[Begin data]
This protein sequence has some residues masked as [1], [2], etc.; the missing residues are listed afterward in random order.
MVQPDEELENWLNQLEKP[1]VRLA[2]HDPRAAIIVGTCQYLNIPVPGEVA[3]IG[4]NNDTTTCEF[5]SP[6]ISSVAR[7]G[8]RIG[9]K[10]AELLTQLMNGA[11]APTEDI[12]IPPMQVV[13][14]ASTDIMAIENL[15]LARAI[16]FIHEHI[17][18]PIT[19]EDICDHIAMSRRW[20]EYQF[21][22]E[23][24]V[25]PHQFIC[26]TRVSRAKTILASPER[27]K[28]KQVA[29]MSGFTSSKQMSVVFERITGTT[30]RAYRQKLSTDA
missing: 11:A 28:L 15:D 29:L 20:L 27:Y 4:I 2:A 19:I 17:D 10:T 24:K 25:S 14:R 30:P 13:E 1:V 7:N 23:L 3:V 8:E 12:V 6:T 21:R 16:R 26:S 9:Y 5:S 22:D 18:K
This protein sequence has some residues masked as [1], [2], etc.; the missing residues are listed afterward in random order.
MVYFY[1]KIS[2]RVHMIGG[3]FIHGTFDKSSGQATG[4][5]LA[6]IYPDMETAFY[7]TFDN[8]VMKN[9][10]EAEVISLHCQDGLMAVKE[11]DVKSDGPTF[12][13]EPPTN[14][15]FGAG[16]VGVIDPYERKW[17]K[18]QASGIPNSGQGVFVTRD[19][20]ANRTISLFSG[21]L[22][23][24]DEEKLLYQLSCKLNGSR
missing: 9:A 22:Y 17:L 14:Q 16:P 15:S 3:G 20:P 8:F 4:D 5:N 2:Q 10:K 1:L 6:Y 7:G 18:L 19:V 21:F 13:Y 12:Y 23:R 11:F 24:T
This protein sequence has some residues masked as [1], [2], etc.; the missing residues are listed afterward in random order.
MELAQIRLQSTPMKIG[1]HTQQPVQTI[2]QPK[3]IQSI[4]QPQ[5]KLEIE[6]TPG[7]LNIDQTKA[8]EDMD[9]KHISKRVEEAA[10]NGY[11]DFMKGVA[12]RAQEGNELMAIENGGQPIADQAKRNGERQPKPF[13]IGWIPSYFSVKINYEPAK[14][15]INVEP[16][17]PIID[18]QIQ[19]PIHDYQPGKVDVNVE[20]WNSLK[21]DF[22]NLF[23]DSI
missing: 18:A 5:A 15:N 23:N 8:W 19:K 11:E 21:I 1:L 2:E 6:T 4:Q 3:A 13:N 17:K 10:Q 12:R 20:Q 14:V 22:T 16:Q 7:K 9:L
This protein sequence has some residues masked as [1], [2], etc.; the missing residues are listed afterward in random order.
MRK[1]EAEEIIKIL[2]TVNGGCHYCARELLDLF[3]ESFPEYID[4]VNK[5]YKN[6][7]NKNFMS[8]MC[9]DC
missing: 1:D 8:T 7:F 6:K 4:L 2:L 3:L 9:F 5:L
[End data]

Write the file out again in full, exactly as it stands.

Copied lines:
This protein sequence has some residues masked as [1], [2], etc.; the missing residues are listed afterward in random order.
MVQPDEELENWLNQLEKP[1]VRLA[2]HDPRAAIIVGTCQYLNIPVPGEVA[3]IG[4]NNDTTTCEF[5]SP[6]ISSVAR[7]G[8]RIG[9]K[10]AELLTQLMNGA[11]APTEDI[12]IPPMQVV[13][14]ASTDIMAIENL[15]LARAI[16]FIHEHI[17][18]PIT[19]EDICDHIAMSRRW[20]EYQF[21][22]E[23][24]V[25]PHQFIC[26]TRVSRAKTILASPER[27]K[28]KQVA[29]MSGFTSSKQMSVVFERITGTT[30]RAYRQKLSTDA
missing: 11:A 28:L 15:D 29:L 20:L 27:Y 4:I 2:A 19:I 17:D 10:T 24:K 25:S 14:R 30:P 13:E 1:V 7:N 23:L 3:V 8:E 12:V 6:T 21:R 16:R 26:S 9:Y 5:S 22:D 18:K
This protein sequence has some residues masked as [1], [2], etc.; the missing residues are listed afterward in random order.
MVYFY[1]KIS[2]RVHMIGG[3]FIHGTFDKSSGQATG[4][5]LA[6]IYPDMETAFY[7]TFDN[8]VMKN[9][10]EAEVISLHCQDGLMAVKE[11]DVKSDGPTF[12][13]EPPTN[14][15]FGAG[16]VGVIDPYERKW[17]K[18]QASGIPNSGQGVFVTRD[19][20]ANRTISLFSG[21]L[22][23][24]DEEKLLYQLSCKLNGSR
missing: 9:A 22:Y 17:L 14:Q 16:P 15:S 3:G 20:P 8:F 4:D 5:N 2:Q 10:K 1:L 6:Y 7:G 18:L 19:V 21:F 13:Y 12:Y 23:R 11:F 24:T
This protein sequence has some residues masked as [1], [2], etc.; the missing residues are listed afterward in random order.
MELAQIRLQSTPMKIG[1]HTQQPVQTI[2]QPK[3]IQSI[4]QPQ[5]KLEIE[6]TPG[7]LNIDQTKA[8]EDMD[9]KHISKRVEEAA[10]NGY[11]DFMKGVA[12]RAQEGNELMAIENGGQPIADQAKRNGERQPKPF[13]IGWIPSYFSVKINYEPAK[14][15]INVEP[16][17]PIID[18]QIQ[19]PIHDYQPGKVDVNVE[20]WNSLK[21]DF[22]NLF[23]DSI
missing: 18:A 5:A 15:N 23:N 8:W 19:K 11:E 21:I 1:L 2:E 6:T 4:Q 3:A 13:N 17:K 10:Q 12:R 20:Q 14:V 22:T 16:Q 7:K 9:L
This protein sequence has some residues masked as [1], [2], etc.; the missing residues are listed afterward in random order.
MRK[1]EAEEIIKIL[2]TVNGGCHYCARELLDLF[3]ESFPEYID[4]VNK[5]YKN[6][7]NKNFMS[8]MC[9]DC
missing: 1:D 8:T 7:F 6:K 4:L 2:L 3:L 9:F 5:L